Am I too old to change career?

Posted
by mmaku2020 mmaku2020 (New) New

Hello,

I recently got a LOW letter at work (an accountant) and i have tried to get another job for two months now, but all in vain. I have a bachelor degree and MBA. I am thinking about going for accelerated program in Nursing and I am 41. I have kids to take care of and wife is not working. I have some savings that might not be enough to sustain them if i should go full time. Please i need an advise if I am too old to for it or what do you think I should do? I am totally confused in this situation and do not want to hurt my family - not able to pay the bills or stuffs being thrown out of the house for non- payment. Any advice will be appreciated.

Thanks

Adam

Cat365

Cat365

570 Posts

We can't know your life. We don't know how much you have saved, both accessible money and money saved for retirement. If your wife could go back to work for awhile. How much the nursing program you are considering would cost. What the job prospects in your area are, both in your current field and in nursing.

We don't know why you are considering becoming a nurse. I would check into various programs and run the numbers. You should be good at that. Talk with your wife about what you are considering.

Look into the possibility of shadowing a nurse, what is required to get a tech/CNA position in your area. This could offer you a good look into nursing and if you want to pursue this degree.

Are you too old? No, but you are old enough to look and consider before you leap off. You are old enough to know your physical health and whether your body will tolerate newly entering a profession that can be very physical. Also, as an accountant you should be able to run the numbers and see how returning to school this close to retirement might impact it.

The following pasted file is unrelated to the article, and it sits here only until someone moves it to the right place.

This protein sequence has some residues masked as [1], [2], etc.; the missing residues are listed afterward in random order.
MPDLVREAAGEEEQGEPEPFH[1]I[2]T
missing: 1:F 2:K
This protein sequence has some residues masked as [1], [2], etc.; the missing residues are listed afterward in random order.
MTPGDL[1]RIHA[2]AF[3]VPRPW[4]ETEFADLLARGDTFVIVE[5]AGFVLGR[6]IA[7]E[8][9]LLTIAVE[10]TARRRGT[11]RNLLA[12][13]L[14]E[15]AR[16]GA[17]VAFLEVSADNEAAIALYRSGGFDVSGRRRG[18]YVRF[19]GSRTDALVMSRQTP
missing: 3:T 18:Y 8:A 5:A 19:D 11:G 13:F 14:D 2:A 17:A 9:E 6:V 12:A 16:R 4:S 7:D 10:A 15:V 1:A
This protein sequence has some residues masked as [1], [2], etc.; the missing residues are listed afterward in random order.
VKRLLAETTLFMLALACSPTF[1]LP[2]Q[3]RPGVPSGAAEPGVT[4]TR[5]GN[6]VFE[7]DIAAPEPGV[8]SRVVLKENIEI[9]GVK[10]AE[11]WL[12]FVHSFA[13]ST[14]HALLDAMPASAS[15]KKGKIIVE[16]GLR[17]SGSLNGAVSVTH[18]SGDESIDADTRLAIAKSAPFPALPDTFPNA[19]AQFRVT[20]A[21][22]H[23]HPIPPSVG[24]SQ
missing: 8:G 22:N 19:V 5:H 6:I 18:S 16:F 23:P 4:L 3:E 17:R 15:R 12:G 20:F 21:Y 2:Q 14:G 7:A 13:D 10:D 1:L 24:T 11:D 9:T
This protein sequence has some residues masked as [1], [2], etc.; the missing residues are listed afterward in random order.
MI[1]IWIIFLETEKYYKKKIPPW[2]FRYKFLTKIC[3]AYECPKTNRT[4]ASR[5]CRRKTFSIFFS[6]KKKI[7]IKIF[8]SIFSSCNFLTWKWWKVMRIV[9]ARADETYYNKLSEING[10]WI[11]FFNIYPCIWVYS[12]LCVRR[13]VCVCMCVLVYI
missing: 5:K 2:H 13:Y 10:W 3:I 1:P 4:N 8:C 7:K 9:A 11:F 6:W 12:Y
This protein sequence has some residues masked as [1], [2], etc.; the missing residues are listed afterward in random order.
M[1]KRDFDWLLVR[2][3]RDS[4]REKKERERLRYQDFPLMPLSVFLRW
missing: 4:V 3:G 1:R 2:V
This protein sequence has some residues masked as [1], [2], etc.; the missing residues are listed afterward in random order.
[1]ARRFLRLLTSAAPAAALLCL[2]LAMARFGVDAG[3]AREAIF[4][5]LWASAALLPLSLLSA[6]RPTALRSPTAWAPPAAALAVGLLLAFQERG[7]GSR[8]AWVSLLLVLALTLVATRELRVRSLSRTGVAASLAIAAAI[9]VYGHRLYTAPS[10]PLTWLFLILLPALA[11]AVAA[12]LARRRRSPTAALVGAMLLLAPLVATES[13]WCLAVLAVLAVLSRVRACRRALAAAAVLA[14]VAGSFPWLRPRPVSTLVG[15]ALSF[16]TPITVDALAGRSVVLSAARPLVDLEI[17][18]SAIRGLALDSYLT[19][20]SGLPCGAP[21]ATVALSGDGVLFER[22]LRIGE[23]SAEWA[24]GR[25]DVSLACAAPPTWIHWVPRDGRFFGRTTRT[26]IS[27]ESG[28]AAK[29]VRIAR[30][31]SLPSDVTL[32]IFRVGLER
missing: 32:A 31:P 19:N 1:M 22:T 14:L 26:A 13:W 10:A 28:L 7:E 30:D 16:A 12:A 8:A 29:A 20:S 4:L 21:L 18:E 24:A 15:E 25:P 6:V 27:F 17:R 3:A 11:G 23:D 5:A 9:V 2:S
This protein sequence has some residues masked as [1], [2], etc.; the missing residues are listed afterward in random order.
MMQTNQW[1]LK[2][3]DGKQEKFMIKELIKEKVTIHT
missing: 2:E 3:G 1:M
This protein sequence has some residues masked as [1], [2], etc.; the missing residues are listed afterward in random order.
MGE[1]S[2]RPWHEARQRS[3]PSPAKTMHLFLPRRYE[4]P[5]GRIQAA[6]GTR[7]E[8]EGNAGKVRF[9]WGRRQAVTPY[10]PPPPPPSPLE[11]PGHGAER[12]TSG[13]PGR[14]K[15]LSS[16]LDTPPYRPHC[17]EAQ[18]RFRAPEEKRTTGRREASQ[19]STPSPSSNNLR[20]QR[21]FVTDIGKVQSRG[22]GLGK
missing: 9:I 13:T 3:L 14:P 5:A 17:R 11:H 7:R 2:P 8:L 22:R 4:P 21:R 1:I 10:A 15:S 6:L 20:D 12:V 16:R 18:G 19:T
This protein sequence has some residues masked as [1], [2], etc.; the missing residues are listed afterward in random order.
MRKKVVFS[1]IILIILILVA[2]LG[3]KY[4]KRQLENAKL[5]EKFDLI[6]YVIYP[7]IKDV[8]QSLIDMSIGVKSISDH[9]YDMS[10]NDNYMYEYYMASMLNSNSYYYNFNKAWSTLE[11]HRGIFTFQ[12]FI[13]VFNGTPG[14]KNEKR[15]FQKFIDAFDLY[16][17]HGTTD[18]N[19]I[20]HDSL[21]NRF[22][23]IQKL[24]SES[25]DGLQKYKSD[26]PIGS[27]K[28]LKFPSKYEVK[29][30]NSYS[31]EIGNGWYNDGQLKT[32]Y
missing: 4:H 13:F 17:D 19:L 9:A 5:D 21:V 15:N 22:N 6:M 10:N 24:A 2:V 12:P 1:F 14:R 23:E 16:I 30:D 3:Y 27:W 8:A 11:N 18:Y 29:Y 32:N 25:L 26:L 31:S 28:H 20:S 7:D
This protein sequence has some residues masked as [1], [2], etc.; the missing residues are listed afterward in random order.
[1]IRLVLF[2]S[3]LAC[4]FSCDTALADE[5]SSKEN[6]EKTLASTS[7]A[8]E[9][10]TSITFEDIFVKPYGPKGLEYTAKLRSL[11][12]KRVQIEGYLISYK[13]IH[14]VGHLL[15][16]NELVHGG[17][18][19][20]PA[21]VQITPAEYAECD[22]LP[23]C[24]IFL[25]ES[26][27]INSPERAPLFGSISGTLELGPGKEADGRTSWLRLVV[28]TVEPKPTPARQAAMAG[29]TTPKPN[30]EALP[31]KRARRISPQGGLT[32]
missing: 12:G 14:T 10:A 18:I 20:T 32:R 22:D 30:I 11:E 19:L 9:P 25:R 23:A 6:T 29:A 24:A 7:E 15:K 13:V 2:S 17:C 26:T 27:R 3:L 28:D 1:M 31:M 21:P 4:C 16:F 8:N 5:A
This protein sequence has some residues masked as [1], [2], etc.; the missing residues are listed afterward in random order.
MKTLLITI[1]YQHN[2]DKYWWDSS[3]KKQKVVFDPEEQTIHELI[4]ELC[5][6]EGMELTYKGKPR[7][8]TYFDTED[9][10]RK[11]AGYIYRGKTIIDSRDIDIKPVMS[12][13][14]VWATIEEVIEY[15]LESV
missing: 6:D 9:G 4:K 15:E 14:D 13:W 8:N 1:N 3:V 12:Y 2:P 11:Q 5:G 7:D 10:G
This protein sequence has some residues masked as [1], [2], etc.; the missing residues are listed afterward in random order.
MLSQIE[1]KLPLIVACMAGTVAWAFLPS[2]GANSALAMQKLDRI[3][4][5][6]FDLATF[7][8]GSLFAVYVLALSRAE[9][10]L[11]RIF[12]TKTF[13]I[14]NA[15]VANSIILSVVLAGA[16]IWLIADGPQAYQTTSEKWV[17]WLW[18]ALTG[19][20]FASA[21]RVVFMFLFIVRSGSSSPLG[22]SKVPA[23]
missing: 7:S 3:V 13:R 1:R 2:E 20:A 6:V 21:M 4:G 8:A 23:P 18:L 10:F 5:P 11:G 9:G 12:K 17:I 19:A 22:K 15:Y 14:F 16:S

loriangel14, RN

Specializes in Acute Care, Rehab, Palliative. 6,923 Posts

41 is not too old as long as you are in good shape. You should get your wife to work. That would help. I went back at 38 and my oldest classmate was 53. Best of luck.

Marisette

Marisette, BSN, RN

Specializes in Registered Nurse. Has 28 years experience. 376 Posts

Your not too old to study nursing. I have worked with new graduates older than you. However, I'm not sure what draws you to nursing. If it's work stability or better income, you need to look at the need for nurses in your state. Some states have numerous nursing education programs, and there is an over supply of nurses. You will find starting or new graduate salaries to be low. I know I have seen salaries in IL anywhere from $25 to $28 per hour. Perhaps not bad for a new graduate RN, but maybe not for an MBA.

If your return to school will effect your family, you need to get them involved. Is your wife willing to go back to work? Will your family support your desire to return to work? Are they willing to be without some luxuries, or willing to change their lifestyle to support you?

I'm sure there are some good and bad aspects in the accounting field. The same goes for nursing. It's not all about saving lives and helping people, although most nurses try to make this their main goal. I don't know much about accounting, but I can tell you most nurses clock in or punch in and out for work, just like many blue collar jobs. You may have to work nights, weekends. As a new nurse, you will get much less autonomy and respect than an accountant. Sometimes, the public thinks that they can choose a nursing specialty, and bypass an aspect of the job they dislike. But in flooded markets, you don't get to choose your specialty. Employers choose you for whatever, and movement from one area of nursing to another depends on luck, experience, networking, and career planning.